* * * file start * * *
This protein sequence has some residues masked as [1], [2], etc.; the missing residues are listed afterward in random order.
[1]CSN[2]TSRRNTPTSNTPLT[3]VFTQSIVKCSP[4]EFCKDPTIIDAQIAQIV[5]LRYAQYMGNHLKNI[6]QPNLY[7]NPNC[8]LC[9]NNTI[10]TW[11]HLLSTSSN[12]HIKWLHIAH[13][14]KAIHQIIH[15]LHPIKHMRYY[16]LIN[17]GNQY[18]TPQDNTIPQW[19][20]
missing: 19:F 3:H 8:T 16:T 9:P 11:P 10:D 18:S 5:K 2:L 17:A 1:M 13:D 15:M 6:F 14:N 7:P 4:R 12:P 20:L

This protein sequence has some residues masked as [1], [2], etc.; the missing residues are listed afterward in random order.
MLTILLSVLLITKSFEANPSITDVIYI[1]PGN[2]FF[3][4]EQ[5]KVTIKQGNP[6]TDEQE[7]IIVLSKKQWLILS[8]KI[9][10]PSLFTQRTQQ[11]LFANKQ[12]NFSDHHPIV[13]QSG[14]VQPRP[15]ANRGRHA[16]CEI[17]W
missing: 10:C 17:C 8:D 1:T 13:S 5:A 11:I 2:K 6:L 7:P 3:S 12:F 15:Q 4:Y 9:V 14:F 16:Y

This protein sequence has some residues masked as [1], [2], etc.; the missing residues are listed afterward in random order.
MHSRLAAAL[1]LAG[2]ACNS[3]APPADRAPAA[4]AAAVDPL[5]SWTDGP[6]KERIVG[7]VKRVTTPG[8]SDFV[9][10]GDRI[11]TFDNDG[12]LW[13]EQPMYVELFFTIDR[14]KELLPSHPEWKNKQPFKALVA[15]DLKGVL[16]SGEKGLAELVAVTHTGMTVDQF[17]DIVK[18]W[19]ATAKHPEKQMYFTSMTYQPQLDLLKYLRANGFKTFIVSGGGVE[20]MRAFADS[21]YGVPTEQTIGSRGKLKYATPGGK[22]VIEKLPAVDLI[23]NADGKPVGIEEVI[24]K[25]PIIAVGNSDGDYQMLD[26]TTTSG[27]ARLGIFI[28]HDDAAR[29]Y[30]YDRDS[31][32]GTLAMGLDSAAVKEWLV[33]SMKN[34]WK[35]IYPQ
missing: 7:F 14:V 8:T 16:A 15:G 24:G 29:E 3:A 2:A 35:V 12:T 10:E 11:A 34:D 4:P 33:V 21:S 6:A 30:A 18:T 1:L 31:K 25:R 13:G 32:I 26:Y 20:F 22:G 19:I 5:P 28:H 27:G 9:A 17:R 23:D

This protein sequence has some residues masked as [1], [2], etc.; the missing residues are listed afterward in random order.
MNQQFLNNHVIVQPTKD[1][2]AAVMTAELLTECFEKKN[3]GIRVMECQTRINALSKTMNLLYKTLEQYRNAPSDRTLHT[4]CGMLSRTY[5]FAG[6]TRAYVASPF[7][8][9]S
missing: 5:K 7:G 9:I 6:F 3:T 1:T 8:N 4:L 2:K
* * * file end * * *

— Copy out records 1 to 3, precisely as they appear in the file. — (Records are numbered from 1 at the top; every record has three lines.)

This protein sequence has some residues masked as [1], [2], etc.; the missing residues are listed afterward in random order.
[1]CSN[2]TSRRNTPTSNTPLT[3]VFTQSIVKCSP[4]EFCKDPTIIDAQIAQIV[5]LRYAQYMGNHLKNI[6]QPNLY[7]NPNC[8]LC[9]NNTI[10]TW[11]HLLSTSSN[12]HIKWLHIAH[13][14]KAIHQIIH[15]LHPIKHMRYY[16]LIN[17]GNQY[18]TPQDNTIPQW[19][20]
missing: 19:F 3:H 8:T 16:T 9:P 11:P 10:D 18:S 5:K 2:L 17:A 1:M 13:D 15:M 6:F 14:N 7:P 4:R 12:P 20:L

This protein sequence has some residues masked as [1], [2], etc.; the missing residues are listed afterward in random order.
MLTILLSVLLITKSFEANPSITDVIYI[1]PGN[2]FF[3][4]EQ[5]KVTIKQGNP[6]TDEQE[7]IIVLSKKQWLILS[8]KI[9][10]PSLFTQRTQQ[11]LFANKQ[12]NFSDHHPIV[13]QSG[14]VQPRP[15]ANRGRHA[16]CEI[17]W
missing: 10:C 17:C 8:D 1:T 13:S 5:A 11:I 2:K 6:L 7:P 3:S 12:F 15:Q 4:Y 9:V 14:F 16:Y

This protein sequence has some residues masked as [1], [2], etc.; the missing residues are listed afterward in random order.
MHSRLAAAL[1]LAG[2]ACNS[3]APPADRAPAA[4]AAAVDPL[5]SWTDGP[6]KERIVG[7]VKRVTTPG[8]SDFV[9][10]GDRI[11]TFDNDG[12]LW[13]EQPMYVELFFTIDR[14]KELLPSHPEWKNKQPFKALVA[15]DLKGVL[16]SGEKGLAELVAVTHTGMTVDQF[17]DIVK[18]W[19]ATAKHPEKQMYFTSMTYQPQLDLLKYLRANGFKTFIVSGGGVE[20]MRAFADS[21]YGVPTEQTIGSRGKLKYATPGGK[22]VIEKLPAVDLI[23]NADGKPVGIEEVI[24]K[25]PIIAVGNSDGDYQMLD[26]TTTSG[27]ARLGIFI[28]HDDAAR[29]Y[30]YDRDS[31][32]GTLAMGLDSAAVKEWLV[33]SMKN[34]WK[35]IYPQ
missing: 7:F 14:V 8:T 16:A 15:G 24:G 29:E 3:A 2:A 35:V 12:T 10:E 11:A 34:D 4:P 33:V 21:S 6:A 30:A 18:T 1:L 31:K 25:R 13:G 32:I 26:Y 20:F 22:G 19:I 5:P 28:H 27:G 9:A 17:R 23:D